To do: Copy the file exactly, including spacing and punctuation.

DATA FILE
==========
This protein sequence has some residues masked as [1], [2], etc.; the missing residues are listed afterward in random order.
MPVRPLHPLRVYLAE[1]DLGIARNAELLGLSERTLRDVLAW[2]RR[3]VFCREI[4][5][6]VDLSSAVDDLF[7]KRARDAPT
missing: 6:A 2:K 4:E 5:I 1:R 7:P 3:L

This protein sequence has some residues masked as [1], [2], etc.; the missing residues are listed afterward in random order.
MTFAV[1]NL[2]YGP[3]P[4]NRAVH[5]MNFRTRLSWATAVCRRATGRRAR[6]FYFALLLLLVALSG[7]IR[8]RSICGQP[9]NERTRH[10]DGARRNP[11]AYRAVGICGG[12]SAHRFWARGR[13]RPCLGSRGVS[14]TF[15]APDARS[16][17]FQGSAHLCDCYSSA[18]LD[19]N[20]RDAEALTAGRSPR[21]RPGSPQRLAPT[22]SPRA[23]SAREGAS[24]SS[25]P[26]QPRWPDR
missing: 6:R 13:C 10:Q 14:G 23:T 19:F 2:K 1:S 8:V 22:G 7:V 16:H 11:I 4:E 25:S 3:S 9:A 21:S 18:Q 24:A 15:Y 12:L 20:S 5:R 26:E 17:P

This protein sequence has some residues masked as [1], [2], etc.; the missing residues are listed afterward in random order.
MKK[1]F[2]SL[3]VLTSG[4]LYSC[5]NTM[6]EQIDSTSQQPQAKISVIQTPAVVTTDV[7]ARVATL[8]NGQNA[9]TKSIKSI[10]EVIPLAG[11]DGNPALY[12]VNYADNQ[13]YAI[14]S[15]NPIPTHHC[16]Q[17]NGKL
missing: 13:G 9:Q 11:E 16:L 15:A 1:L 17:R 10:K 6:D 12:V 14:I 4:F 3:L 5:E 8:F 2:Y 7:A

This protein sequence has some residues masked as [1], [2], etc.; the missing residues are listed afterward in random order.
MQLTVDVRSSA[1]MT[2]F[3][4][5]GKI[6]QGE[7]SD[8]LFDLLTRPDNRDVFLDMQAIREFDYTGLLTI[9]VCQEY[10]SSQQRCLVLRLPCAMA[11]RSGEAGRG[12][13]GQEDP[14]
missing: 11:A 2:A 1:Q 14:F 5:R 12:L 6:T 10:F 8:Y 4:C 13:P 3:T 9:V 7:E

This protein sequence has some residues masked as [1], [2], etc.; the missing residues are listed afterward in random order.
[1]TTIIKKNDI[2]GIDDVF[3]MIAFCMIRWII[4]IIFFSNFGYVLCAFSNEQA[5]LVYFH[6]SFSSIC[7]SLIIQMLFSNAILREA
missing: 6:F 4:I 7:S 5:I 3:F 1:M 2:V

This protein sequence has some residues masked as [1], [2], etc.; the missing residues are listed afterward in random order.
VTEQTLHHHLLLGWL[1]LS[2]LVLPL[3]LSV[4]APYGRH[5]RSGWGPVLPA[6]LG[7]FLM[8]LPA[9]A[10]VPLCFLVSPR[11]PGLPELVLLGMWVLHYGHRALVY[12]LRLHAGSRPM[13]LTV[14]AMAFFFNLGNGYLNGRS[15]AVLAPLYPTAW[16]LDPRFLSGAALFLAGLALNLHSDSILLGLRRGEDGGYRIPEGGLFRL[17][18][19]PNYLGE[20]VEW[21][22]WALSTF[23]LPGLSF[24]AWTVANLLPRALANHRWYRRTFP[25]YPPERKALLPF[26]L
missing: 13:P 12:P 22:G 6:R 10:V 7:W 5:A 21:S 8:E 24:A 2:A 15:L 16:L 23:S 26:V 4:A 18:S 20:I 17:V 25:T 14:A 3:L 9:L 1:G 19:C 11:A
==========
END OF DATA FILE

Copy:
This protein sequence has some residues masked as [1], [2], etc.; the missing residues are listed afterward in random order.
MPVRPLHPLRVYLAE[1]DLGIARNAELLGLSERTLRDVLAW[2]RR[3]VFCREI[4][5][6]VDLSSAVDDLF[7]KRARDAPT
missing: 6:A 2:K 4:E 5:I 1:R 7:P 3:L

This protein sequence has some residues masked as [1], [2], etc.; the missing residues are listed afterward in random order.
MTFAV[1]NL[2]YGP[3]P[4]NRAVH[5]MNFRTRLSWATAVCRRATGRRAR[6]FYFALLLLLVALSG[7]IR[8]RSICGQP[9]NERTRH[10]DGARRNP[11]AYRAVGICGG[12]SAHRFWARGR[13]RPCLGSRGVS[14]TF[15]APDARS[16][17]FQGSAHLCDCYSSA[18]LD[19]N[20]RDAEALTAGRSPR[21]RPGSPQRLAPT[22]SPRA[23]SAREGAS[24]SS[25]P[26]QPRWPDR
missing: 6:R 13:C 10:Q 14:G 23:T 19:F 2:K 1:S 8:V 22:G 7:V 16:H 11:I 4:E 25:S 3:S 9:A 21:S 18:Q 24:A 15:Y 12:L 20:S 5:R 26:E 17:P

This protein sequence has some residues masked as [1], [2], etc.; the missing residues are listed afterward in random order.
MKK[1]F[2]SL[3]VLTSG[4]LYSC[5]NTM[6]EQIDSTSQQPQAKISVIQTPAVVTTDV[7]ARVATL[8]NGQNA[9]TKSIKSI[10]EVIPLAG[11]DGNPALY[12]VNYADNQ[13]YAI[14]S[15]NPIPTHHC[16]Q[17]NGKL
missing: 13:G 9:Q 11:E 16:L 15:A 1:L 17:R 10:K 6:D 12:V 14:I 4:F 3:L 5:E 8:F 2:Y 7:A

This protein sequence has some residues masked as [1], [2], etc.; the missing residues are listed afterward in random order.
MQLTVDVRSSA[1]MT[2]F[3][4][5]GKI[6]QGE[7]SD[8]LFDLLTRPDNRDVFLDMQAIREFDYTGLLTI[9]VCQEY[10]SSQQRCLVLRLPCAMA[11]RSGEAGRG[12][13]GQEDP[14]
missing: 11:A 2:A 1:Q 14:F 5:R 12:L 6:T 10:F 8:Y 4:C 13:P 3:T 9:V 7:E

This protein sequence has some residues masked as [1], [2], etc.; the missing residues are listed afterward in random order.
[1]TTIIKKNDI[2]GIDDVF[3]MIAFCMIRWII[4]IIFFSNFGYVLCAFSNEQA[5]LVYFH[6]SFSSIC[7]SLIIQMLFSNAILREA
missing: 6:F 4:I 7:S 5:I 3:F 1:M 2:V

This protein sequence has some residues masked as [1], [2], etc.; the missing residues are listed afterward in random order.
VTEQTLHHHLLLGWL[1]LS[2]LVLPL[3]LSV[4]APYGRH[5]RSGWGPVLPA[6]LG[7]FLM[8]LPA[9]A[10]VPLCFLVSPR[11]PGLPELVLLGMWVLHYGHRALVY[12]LRLHAGSRPM[13]LTV[14]AMAFFFNLGNGYLNGRS[15]AVLAPLYPTAW[16]LDPRFLSGAALFLAGLALNLHSDSILLGLRRGEDGGYRIPEGGLFRL[17][18][19]PNYLGE[20]VEW[21][22]WALSTF[23]LPGLSF[24]AWTVANLLPRALANHRWYRRTFP[25]YPPERKALLPF[26]L
missing: 13:P 12:P 22:G 6:R 10:V 7:W 5:A 21:S 8:E 24:A 2:A 15:L 16:L 23:S 26:V 4:A 18:S 20:I 17:V 25:T 14:A 3:L 9:L 1:G 19:C 11:A